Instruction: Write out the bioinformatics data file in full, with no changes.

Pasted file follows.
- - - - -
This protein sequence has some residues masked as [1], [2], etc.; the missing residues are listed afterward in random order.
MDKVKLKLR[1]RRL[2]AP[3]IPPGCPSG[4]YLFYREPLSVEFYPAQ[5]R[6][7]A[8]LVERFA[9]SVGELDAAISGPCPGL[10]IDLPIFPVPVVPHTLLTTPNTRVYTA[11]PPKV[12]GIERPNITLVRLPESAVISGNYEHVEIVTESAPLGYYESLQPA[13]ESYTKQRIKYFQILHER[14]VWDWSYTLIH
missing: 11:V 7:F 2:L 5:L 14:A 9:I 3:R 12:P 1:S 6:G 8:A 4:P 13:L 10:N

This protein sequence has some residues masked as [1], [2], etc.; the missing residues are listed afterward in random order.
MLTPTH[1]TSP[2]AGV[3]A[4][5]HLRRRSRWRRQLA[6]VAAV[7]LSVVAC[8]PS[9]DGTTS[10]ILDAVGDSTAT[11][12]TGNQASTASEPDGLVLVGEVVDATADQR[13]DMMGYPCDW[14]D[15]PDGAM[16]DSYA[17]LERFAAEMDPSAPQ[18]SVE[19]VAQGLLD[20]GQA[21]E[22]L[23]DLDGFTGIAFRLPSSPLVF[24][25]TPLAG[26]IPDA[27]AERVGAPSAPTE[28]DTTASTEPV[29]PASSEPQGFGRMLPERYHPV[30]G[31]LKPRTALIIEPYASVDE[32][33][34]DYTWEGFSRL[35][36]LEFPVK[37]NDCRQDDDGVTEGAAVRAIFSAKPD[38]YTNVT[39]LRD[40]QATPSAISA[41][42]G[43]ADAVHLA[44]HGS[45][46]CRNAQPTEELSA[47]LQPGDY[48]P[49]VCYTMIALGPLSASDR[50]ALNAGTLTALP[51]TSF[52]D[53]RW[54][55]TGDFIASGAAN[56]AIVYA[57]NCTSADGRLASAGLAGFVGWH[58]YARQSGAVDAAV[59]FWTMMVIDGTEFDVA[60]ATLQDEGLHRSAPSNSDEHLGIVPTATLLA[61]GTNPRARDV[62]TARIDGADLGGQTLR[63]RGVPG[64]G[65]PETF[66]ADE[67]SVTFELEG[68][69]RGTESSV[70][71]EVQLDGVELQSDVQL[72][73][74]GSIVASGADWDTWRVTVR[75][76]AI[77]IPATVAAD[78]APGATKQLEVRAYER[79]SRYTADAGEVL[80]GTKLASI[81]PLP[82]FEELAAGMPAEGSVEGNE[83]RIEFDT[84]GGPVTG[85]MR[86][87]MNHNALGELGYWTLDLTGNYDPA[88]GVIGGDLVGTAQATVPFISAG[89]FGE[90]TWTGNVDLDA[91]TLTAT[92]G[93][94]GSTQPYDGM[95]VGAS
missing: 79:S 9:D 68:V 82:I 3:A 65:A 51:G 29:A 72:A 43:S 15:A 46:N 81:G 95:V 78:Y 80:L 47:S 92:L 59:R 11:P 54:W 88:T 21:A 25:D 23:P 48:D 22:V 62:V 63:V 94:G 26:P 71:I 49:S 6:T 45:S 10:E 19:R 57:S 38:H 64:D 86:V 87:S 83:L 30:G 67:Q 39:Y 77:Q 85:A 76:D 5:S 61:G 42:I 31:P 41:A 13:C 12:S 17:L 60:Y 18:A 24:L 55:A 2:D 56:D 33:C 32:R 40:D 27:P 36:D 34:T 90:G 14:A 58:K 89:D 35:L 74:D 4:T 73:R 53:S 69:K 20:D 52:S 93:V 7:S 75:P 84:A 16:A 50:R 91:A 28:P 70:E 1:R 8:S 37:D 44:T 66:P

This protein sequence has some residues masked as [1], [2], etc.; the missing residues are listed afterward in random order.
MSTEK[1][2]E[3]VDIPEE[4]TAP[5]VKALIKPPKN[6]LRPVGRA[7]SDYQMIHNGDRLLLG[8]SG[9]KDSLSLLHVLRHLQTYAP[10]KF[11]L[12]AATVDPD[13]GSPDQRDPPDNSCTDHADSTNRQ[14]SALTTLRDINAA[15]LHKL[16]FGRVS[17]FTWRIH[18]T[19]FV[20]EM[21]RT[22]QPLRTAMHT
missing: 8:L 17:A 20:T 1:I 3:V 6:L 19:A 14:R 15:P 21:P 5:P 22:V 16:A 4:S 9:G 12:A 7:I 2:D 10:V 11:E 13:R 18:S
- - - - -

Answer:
This protein sequence has some residues masked as [1], [2], etc.; the missing residues are listed afterward in random order.
MDKVKLKLR[1]RRL[2]AP[3]IPPGCPSG[4]YLFYREPLSVEFYPAQ[5]R[6][7]A[8]LVERFA[9]SVGELDAAISGPCPGL[10]IDLPIFPVPVVPHTLLTTPNTRVYTA[11]PPKV[12]GIERPNITLVRLPESAVISGNYEHVEIVTESAPLGYYESLQPA[13]ESYTKQRIKYFQILHER[14]VWDWSYTLIH
missing: 11:V 7:F 2:L 5:L 14:A 9:I 3:R 12:P 1:S 6:G 8:A 4:P 13:L 10:N

This protein sequence has some residues masked as [1], [2], etc.; the missing residues are listed afterward in random order.
MLTPTH[1]TSP[2]AGV[3]A[4][5]HLRRRSRWRRQLA[6]VAAV[7]LSVVAC[8]PS[9]DGTTS[10]ILDAVGDSTAT[11][12]TGNQASTASEPDGLVLVGEVVDATADQR[13]DMMGYPCDW[14]D[15]PDGAM[16]DSYA[17]LERFAAEMDPSAPQ[18]SVE[19]VAQGLLD[20]GQA[21]E[22]L[23]DLDGFTGIAFRLPSSPLVF[24][25]TPLAG[26]IPDA[27]AERVGAPSAPTE[28]DTTASTEPV[29]PASSEPQGFGRMLPERYHPV[30]G[31]LKPRTALIIEPYASVDE[32][33][34]DYTWEGFSRL[35][36]LEFPVK[37]NDCRQDDDGVTEGAAVRAIFSAKPD[38]YTNVT[39]LRD[40]QATPSAISA[41][42]G[43]ADAVHLA[44]HGS[45][46]CRNAQPTEELSA[47]LQPGDY[48]P[49]VCYTMIALGPLSASDR[50]ALNAGTLTALP[51]TSF[52]D[53]RW[54][55]TGDFIASGAAN[56]AIVYA[57]NCTSADGRLASAGLAGFVGWH[58]YARQSGAVDAAV[59]FWTMMVIDGTEFDVA[60]ATLQDEGLHRSAPSNSDEHLGIVPTATLLA[61]GTNPRARDV[62]TARIDGADLGGQTLR[63]RGVPG[64]G[65]PETF[66]ADE[67]SVTFELEG[68][69]RGTESSV[70][71]EVQLDGVELQSDVQL[72][73][74]GSIVASGADWDTWRVTVR[75][76]AI[77]IPATVAAD[78]APGATKQLEVRAYER[79]SRYTADAGEVL[80]GTKLASI[81]PLP[82]FEELAAGMPAEGSVEGNE[83]RIEFDT[84]GGPVTG[85]MR[86][87]MNHNALGELGYWTLDLTGNYDPA[88]GVIGGDLVGTAQATVPFISAG[89]FGE[90]TWTGNVDLDA[91]TLTAT[92]G[93][94]GSTQPYDGM[95]VGAS
missing: 79:S 9:D 68:V 82:I 3:A 65:A 51:G 29:A 72:A 43:S 15:A 46:N 81:G 95:V 78:Y 80:L 47:S 92:L 59:R 11:P 54:W 88:T 21:A 25:D 23:P 48:D 22:V 62:V 63:V 94:G 26:P 71:I 49:S 6:T 45:S 10:E 19:R 57:S 38:H 64:D 86:V 87:S 83:L 30:G 67:Q 39:Y 77:Q 85:A 76:D 5:S 61:G 42:I 31:P 41:A 13:C 12:S 17:L 60:Y 18:A 24:L 55:A 2:D 56:D 33:C 32:R 40:D 27:P 36:D 34:T 90:G 14:A 58:K 89:D 35:L 74:D 4:T 73:R 53:S 69:K 20:D 52:S 93:V 7:S 75:P 84:A 16:A 50:R 91:A 28:P 70:E 1:R 8:S 37:D 44:T 66:P

This protein sequence has some residues masked as [1], [2], etc.; the missing residues are listed afterward in random order.
MSTEK[1][2]E[3]VDIPEE[4]TAP[5]VKALIKPPKN[6]LRPVGRA[7]SDYQMIHNGDRLLLG[8]SG[9]KDSLSLLHVLRHLQTYAP[10]KF[11]L[12]AATVDPD[13]GSPDQRDPPDNSCTDHADSTNRQ[14]SALTTLRDINAA[15]LHKL[16]FGRVS[17]FTWRIH[18]T[19]FV[20]EM[21]RT[22]QPLRTAMHT
missing: 8:L 17:A 20:T 1:I 3:V 6:L 19:A 14:R 15:P 21:P 5:P 22:V 16:A 4:S 9:G 12:A 7:I 2:D 10:V 11:E 13:R 18:S